100.   It was clear from Garda Doyle’s evidence that there was no question of prosecuting Mr Stamp. As regards the plaintiff’s position, Garda Doyle’s evidence was to the effect that Mr Stamp did not want to assist in a prosecution against the plaintiff.  The foregoing evidence seems to me to explain, cogently and completely, the brevity of Mr Stamp’s statement to the Gardai.

101.   Garda Doyle also confirmed, with regard to the night he attended the scene, that nobody was suggesting the involvement of another car, i.e. the involvement of an unidentified and untraced ‘third’ vehicle. His evidence was that nobody suggested, at any point, that there was any further vehicle involved. As regards the Garda investigation, it is not in dispute that matters were ‘left to a civil remedy’ and there was no criminal prosecution.

Garda Bolger

102.   The court also heard from Garda Doyle’s colleague, Garda Bolger. Garda Bolger is based in Wexford and on the night in question he was approached by Garda Doyle to drive him to the scene. He confirmed in his evidence that his recollection of events was as described by Garda Doyle. Garda Bolger has been, for the last 15 years, a forensic collision investigator His evidence was that the only thing he could recall concerning the night in question was a tyre mark on the left hand verge, that verge being visible in photo 8. He confirmed that a set of car tyre marks entered the hard-core area or verge, visible in photo 8; as if the car had driven straight, and had not negotiated the bend, and was heading in the direction of the gate.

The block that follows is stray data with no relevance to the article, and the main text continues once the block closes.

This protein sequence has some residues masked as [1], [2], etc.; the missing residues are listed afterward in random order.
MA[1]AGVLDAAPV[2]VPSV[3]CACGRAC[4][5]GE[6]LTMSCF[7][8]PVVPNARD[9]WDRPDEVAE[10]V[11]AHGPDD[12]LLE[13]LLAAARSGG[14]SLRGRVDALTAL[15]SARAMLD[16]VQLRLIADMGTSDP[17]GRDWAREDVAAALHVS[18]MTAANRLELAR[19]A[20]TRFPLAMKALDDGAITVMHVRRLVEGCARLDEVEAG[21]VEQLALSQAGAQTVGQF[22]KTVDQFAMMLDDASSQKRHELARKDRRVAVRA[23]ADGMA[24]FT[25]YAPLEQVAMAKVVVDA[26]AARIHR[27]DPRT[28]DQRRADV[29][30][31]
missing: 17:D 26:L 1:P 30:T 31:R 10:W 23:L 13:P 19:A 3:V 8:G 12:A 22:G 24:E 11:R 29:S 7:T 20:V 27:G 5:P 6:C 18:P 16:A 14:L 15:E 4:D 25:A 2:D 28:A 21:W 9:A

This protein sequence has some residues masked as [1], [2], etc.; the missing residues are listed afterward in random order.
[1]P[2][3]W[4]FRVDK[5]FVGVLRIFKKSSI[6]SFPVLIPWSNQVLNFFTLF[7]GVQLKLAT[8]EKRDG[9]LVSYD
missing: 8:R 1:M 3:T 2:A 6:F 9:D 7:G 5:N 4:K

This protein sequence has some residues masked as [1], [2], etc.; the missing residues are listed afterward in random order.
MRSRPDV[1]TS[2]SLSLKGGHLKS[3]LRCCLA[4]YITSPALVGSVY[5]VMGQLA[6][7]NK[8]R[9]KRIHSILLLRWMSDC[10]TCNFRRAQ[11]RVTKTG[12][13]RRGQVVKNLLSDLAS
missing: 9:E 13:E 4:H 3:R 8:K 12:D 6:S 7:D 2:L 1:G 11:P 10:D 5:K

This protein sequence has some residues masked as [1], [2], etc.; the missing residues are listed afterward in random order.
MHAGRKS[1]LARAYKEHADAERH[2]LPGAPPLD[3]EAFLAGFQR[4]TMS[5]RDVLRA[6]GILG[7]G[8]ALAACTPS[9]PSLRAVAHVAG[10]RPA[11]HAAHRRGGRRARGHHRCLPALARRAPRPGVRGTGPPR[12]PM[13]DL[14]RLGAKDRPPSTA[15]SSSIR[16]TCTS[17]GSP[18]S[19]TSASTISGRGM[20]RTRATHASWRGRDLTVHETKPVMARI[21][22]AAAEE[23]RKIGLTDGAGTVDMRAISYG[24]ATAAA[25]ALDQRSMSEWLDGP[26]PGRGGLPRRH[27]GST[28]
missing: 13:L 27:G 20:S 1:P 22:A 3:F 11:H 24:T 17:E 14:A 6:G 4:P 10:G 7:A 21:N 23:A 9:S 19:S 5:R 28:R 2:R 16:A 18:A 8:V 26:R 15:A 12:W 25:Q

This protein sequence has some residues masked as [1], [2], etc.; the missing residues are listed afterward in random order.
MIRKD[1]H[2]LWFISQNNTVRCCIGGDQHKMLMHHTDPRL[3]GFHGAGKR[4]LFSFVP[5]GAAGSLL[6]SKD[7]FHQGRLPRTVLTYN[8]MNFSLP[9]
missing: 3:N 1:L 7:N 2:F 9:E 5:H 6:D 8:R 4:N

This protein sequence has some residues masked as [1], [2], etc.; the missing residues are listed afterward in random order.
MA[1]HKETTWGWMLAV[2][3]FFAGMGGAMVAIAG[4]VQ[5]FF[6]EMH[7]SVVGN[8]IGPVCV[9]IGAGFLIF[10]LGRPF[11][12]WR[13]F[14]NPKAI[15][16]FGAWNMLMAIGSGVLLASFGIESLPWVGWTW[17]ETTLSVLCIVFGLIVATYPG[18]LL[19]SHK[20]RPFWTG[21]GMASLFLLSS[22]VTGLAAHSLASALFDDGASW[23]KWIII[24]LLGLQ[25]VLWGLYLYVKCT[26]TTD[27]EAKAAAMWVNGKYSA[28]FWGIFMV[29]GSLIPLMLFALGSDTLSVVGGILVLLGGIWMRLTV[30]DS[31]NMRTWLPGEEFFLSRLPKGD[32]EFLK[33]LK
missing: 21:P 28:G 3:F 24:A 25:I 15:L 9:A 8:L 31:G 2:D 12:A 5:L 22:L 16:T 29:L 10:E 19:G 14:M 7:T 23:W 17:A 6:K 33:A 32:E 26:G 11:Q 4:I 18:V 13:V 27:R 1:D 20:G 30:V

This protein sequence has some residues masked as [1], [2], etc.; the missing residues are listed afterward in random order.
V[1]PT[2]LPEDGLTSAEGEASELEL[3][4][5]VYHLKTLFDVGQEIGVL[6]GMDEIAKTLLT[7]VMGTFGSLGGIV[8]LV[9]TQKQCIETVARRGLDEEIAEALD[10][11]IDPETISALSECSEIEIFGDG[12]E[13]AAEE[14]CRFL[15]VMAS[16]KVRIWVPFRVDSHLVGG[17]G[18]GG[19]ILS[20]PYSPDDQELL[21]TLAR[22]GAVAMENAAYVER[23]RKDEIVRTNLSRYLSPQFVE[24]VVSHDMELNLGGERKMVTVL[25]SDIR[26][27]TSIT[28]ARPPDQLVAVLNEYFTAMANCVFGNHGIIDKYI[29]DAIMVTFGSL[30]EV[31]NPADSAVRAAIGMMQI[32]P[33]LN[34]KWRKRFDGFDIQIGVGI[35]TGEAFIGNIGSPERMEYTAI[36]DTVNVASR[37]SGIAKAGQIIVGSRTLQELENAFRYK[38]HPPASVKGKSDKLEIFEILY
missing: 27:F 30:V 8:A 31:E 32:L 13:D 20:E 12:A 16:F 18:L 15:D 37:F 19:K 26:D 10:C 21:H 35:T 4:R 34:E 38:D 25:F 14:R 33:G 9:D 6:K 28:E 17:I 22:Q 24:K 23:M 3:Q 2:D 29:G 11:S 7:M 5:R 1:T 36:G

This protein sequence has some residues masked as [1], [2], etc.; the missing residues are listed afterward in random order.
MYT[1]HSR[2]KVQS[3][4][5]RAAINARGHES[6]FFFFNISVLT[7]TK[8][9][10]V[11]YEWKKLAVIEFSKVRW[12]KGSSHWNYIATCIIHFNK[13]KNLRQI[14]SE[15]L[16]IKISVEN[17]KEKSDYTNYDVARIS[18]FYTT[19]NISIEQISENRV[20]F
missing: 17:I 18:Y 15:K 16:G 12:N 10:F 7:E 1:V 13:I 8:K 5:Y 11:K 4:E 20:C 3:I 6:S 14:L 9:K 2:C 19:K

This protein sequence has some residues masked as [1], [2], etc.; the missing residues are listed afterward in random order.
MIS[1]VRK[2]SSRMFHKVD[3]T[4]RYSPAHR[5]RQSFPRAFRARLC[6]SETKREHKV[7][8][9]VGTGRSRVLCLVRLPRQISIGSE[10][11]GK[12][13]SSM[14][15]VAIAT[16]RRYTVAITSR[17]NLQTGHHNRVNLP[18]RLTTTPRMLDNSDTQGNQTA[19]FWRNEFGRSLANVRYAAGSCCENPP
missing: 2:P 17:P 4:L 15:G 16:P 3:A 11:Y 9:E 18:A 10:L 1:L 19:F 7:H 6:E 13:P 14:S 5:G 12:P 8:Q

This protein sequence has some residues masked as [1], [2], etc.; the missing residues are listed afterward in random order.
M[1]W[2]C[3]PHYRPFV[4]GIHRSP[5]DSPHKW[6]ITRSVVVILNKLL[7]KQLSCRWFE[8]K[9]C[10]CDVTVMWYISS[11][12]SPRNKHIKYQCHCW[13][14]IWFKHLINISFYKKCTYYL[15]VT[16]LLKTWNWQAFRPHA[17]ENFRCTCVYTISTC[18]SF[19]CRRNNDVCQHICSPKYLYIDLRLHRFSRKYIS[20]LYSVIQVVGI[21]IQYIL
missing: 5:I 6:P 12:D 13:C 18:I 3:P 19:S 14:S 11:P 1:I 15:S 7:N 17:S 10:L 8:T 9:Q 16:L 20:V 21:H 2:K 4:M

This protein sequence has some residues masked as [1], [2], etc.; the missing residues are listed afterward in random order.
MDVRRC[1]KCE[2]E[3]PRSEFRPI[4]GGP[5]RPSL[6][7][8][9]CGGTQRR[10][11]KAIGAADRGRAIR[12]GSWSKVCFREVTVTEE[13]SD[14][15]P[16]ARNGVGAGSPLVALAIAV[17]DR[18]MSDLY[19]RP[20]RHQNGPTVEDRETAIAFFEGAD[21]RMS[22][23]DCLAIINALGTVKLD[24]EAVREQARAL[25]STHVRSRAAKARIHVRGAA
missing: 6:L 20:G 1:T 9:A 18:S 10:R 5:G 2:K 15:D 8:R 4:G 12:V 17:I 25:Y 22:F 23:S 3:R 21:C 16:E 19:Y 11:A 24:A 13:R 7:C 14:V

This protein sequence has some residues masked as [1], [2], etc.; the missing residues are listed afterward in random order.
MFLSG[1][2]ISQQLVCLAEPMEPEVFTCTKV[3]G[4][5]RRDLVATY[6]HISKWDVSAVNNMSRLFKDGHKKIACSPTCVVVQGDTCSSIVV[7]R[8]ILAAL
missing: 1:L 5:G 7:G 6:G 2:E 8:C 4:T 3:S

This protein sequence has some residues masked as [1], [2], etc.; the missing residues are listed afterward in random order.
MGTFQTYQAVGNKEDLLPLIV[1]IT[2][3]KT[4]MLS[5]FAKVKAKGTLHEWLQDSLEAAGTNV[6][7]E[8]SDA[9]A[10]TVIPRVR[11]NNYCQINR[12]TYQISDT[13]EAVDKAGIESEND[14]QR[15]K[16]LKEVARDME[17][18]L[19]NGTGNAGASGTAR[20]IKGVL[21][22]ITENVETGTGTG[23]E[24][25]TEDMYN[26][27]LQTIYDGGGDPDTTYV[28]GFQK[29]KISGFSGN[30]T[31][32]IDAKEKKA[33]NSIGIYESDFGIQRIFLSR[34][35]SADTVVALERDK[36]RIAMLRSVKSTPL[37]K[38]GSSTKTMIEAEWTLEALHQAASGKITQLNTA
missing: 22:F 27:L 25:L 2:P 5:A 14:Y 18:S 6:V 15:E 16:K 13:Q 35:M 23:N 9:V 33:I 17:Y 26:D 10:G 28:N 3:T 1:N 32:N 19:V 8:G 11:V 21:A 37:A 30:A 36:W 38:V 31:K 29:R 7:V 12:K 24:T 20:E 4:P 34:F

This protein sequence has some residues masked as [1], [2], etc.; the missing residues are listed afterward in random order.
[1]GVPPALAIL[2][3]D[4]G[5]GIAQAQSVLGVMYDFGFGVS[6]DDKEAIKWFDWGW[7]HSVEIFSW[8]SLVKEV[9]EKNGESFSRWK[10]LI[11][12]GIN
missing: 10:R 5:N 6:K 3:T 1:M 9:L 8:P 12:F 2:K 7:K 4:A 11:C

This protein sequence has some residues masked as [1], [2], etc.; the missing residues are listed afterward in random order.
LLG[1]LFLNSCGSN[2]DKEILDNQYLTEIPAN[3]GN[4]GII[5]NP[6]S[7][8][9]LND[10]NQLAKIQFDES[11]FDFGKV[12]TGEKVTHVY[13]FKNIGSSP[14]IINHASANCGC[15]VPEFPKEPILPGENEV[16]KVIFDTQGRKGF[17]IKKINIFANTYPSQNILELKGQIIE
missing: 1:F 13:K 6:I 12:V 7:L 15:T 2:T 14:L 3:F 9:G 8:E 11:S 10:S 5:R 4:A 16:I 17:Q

103.   He confirmed that he could see steering input in an effort to correct the trajectory of the car. He confirmed that tyre marks continued from the gravel, crossing the centre of the white line, and into the opposite lane. These tyre marks married up with the resting position of the plaintiff’s car.

104.   Garda Bolger confirmed that he tried to take a couple of photographs on a personal phone; these were of poor quality. He had these photographs on his phone for a while. Garda Doyle never required them. Approximately a year ago, he searched and went through old phones, but never located the photographs, which were of poor quality in any event.

105.   He confirmed matters were left to a civil remedy he also confirmed that there were a lot of people coming and going on the night at the scene. His evidence was that he spoke to several people, but he has no note in relation to same. He confirmed that he was not conducting the investigation. Rather, he was assisting Garda Doyle. He had no recollection of speaking with Mr Murr. He confirmed that he made no notes on the night, at all.

106.   Just as was the case in respect of Garda Doyle’s evidence, I am satisfied that nothing in Garda Bolger’s testimony calls into question the evidence given by Mr Murr.

107.   Returning to the central elements in the plaintiff’s case, it was put to her by Mr Counihan that there was another car driving ahead of Mr Stamp, in the same direction, and on the correct side of the road, immediately prior to the crash. The plaintiff’s evidence was to say that she could
not recall seeing any car driving in front of Mr Stamp’s.

108.   Mr Counihan also put to the plaintiff that Mr Murr’s evidence was that he was turning left into the entranceway to his property. That driver was identified to the Plaintiff as Mr Murr. The plaintiff’s evidence was to say “
That’s news to me”.

109.   Again, it was put to the plaintiff in cross-examination, that there was, in fact, a vehicle in front of Mr Stamp’s and that the driver, Mr Murr, was turning off the roadway. Once more, the plaintiff’s evidence was that she could not recall any vehicle in front of Mr Stamp’s.

110.   Later, and after her two nieces had given evidence, the plaintiff was re-called briefly in the following circumstances. When cross-examining the plaintiff initially, Mr Counihan understood that the driver in front of Mr Stamp (identified as Mr Murr) had completed his left-hand turn into his property. It transpired that Mr Murr’s evidence is that he had not completed the turn, but was just about to make the turn, when he saw that the lights in the car behind him had gone out.